When I am still regretting the past, I have to address a number of questions:
(1) Choosing guilt over powerlessness. If I took the actions I took out of a combination of powerlessness over alcohol (powerlessness over the first drink and powerlessness after the first drink) plus being in the thrall of forces within me greater than my intellect plus willpower, guilt really means a failure to recognise this powerlessness. I have to choose between powerlessness and guilt. If I am guilty, I am not powerless. If I am powerless, I am not guilty.
(2) Forgiveness. This applies to others, too. If I am charging myself, I must have standards that I am applying universally: this means I have a plan for my life, and the world around me, and must be measuring myself and the world against those standards. Whatever guns are being turned on me are necessarily being turned on others; inconsistent belief systems always resolve in one direction or another. The question, therefore, is 'whom have I not forgiven'? Whom do I believe is guilty not powerless? Whom do I believe to have acted out of badness rather than ignorance and blinkered self-centredness, driven, as was I, by a hundred forms of fear, self-pity, self-delusion, and self-seeking? When I fully forgive everyone for everything by refusing to see the 'evil', instead seeing past that to the perfect child of God within each person, whose only fault is the possession of an ego that distorts their thinking and therefore action and blinds them to the perfection of themselves and others, then I discover myself forgiven.
(3) Amends. I made a bunch of amends in my first few years, but get-out-of-jail-free cards were collected along the way, and there were many people I did not face personally, for various reasons that seemed quite plausible and were apparently well-founded in sound principles. However, low self-worth, as I called it, afflicted me for a long time. When I was 15 years sober, I went through the Steps again and found 78 people still on my Step Eight list, some from my drinking, many from my years of sobriety. I found and made amends to every single person on this list that I could. When I completed the last action that was in my power, an extraordinary transformation took place: I realised the truth that had been told to me many times but I had never believed, that I was a perfect child of God who had merely been in error and illusion. This was universalised, and the world suddenly seemed quite benign—my life could be affected but I could not.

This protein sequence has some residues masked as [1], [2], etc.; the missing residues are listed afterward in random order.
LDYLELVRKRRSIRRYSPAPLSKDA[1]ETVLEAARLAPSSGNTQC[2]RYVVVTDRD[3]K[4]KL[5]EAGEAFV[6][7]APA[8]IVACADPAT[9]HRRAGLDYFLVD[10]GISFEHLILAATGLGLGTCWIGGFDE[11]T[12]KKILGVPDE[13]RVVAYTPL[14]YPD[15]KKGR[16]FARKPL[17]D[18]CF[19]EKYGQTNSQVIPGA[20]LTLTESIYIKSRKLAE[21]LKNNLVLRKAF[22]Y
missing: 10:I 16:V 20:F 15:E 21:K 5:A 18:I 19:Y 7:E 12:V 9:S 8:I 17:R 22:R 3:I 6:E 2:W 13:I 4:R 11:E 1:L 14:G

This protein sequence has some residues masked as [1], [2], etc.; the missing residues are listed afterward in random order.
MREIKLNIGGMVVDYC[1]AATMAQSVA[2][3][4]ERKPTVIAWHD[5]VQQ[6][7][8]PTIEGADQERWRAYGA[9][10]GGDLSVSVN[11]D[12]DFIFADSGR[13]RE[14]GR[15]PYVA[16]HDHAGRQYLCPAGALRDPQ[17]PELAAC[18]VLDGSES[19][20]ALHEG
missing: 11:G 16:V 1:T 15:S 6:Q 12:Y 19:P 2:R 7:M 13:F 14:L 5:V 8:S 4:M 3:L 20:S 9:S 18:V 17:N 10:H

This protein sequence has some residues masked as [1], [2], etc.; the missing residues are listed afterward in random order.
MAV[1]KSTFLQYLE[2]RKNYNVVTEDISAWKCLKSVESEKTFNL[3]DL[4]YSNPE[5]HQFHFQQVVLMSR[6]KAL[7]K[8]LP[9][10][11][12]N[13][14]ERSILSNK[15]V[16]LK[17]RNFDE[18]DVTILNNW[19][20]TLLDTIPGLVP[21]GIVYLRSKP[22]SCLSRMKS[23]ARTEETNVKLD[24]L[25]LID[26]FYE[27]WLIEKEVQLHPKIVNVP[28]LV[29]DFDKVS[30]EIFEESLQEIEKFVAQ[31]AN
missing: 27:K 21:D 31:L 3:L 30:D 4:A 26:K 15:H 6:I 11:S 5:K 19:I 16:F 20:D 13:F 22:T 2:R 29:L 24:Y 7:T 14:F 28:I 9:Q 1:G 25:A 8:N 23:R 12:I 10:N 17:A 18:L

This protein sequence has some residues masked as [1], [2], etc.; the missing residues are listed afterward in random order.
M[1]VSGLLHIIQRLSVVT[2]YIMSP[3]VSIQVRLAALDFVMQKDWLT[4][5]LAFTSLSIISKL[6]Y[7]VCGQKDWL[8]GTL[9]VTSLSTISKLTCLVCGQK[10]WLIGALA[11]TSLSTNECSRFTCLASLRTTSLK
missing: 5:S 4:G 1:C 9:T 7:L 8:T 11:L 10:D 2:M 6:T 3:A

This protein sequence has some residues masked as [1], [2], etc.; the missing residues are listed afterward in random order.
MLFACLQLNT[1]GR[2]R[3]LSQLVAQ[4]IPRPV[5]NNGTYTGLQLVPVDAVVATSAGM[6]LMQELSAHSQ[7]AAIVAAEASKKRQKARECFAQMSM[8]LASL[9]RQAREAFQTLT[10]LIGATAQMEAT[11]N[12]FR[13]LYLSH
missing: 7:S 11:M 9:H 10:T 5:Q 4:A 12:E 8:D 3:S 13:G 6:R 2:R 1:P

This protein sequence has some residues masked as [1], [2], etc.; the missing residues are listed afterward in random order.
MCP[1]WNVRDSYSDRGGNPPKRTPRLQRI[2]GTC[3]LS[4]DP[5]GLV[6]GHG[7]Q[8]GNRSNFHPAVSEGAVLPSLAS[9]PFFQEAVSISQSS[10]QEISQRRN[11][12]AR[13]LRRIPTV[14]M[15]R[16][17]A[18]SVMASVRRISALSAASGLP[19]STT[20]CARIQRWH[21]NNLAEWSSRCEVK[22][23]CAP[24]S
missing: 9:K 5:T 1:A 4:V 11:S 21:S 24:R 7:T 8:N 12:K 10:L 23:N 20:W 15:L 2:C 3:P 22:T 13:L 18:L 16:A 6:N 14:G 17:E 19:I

(4) Playing God. One great reason for regret is imagining what might have been and 'mourning' that. The 'what might have been' that I imagine is usually contrived of various self-centred desires for money, sex, power, prestige, comfort, thrills, and looks. What I'm really angry about is that my plan for my own salvation through wresting happiness and satisfaction from this world was foiled by my own failings. This is not real guilt. This is my ego chastising me for not fulfilling its demands for supremacy.
(5) Spiritual pride. Somewhere along the line I decided that I was here to achieve rather than to learn. The decades of mistakes I saw as a mistake, ironically. They are not. They were the necessary lessons. I am no more exempt from error—sometimes egregious—than anyone. And all error is necessary for me ultimately to be brought to the truth. It forms the material for the lesson.
Everything can be healed; a single run through the Steps usually clears away some of the debris, but a single run through the Steps, or even several, does not mean the Steps have been exhausted, because they comprise spiritual principles that allow for limitless expansion. This isn't a mechanical 'alconomics 101'; it's perpetual growth towards ideals that are never attained in their entirety. There is always more breadth, depth, and weight, and there are always people ahead of us who can chart the waters we are currently foundering in.